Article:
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Archive for June 29, 2011

REST + WebSocket applications? Why not using the Atmosphere Framework

The Atmosphere Framework easily allow the creation of REST applications … using WebSocket. This time I will describe a super simple example on how to do it.

The Atmosphere Framework supports transparently both WebSocket and Comet transport and brings portability to any Java based application. An application written using Atmosphere can be deployed in any WebServer and Atmosphere will transparently make it work.  Atmosphere is also able to transparently select the best transport to use, e.g. WebSocket or Comet. Now let’s write a very simple REST application with Comet support as we normally write:

@Path("/pubsub/{topic}")
@Produces("text/html;charset=ISO-8859-1")
public class JQueryPubSub {

    private @PathParam("topic") Broadcaster topic;

    @GET
    public SuspendResponse<String> subscribe() {
        return new SuspendResponse.SuspendResponseBuilder<String>()
                .broadcaster(topic)
                .outputComments(true)
                .addListener(new EventsLogger())
                .build();
    }

    @POST
    @Broadcast
    public Broadcastable publish(@FormParam("message") String message) {
        return new Broadcastable(message, "", topic);
    }
}

Doing

GET /pubsub/something

will invoked the SuspendResponse. To make the exercise simple, all we do there is suspend the connection (e.g. do not return any response, wait for an event). If you want to make this exercise more difficult, you can always implements the ETag trick! Once the connection is suspended, we need to use a second connection in order to post some data

POST /pubsub/something
message=I love Comet

Executing the POST request will result in the invocation of the publish method. The @Broadcast annotation means the FormParam value will be broadcasted to all suspended connections.

WebSocket to rule them all

OK so let’s assume we now deploy your application in a WebServer that supports WebSocket like Jetty or GlassFish. Now Atmosphere will auto detect WebSockets are supported and use it when a WebSocket request is done. Now let’s assume we build the client using the Atmosphere JQuery Plug In and execute the GET request using Chrome (which support Websocket).The Atmosphere Javascript library is able to challenge the remote server and discover if the server and client support WebSocket, and use it.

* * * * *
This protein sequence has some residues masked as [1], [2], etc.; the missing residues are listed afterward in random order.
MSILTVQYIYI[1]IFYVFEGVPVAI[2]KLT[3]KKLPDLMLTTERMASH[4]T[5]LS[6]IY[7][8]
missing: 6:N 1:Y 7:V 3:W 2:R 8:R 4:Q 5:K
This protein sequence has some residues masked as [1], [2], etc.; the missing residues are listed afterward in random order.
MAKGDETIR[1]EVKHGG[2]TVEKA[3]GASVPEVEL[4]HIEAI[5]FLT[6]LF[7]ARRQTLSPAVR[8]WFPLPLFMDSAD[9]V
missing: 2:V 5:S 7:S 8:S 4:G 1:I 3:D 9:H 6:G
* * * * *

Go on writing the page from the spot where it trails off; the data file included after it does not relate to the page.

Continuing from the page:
In that scenario, suspending the connection will tell Atmosphere to execute the WebSocket handshake. Now the POST will be executed on the same connection, and the public method will be invoked this time.  This is not a POST as you see normally with normal HTTP. Since WebSocket is used, only the form param will be send over the wire:

message=I love WebSocket

All of this occurs without any modification of your REST application. All you need to do to enable WebSocket is to “suspend” the connection when a @GET occurs. Transparent, is it :-) You can download the current version of the sample here.

Now what Atmosphere is doing under the hood is wrapping the WebSocket message into an HttpServletRequest so any framework like Jersey, Wicket, etc, works as it is. If you are familiar with Atmosphere, your AtmosphereHandler implementation will get invoked with an instance of HttpServletRequest that contains the WebSocket message, so you can use it as your will normally do using Comet or normal HTTP request.

For any questions or to download Atmosphere Client and Server Framework, go to our main site, use our Nabble forum, follow the team or myself and tweet your questions there! You can also checkout the code on Github.

Categories: Atmosphere, Comet, JQuery, Websocket
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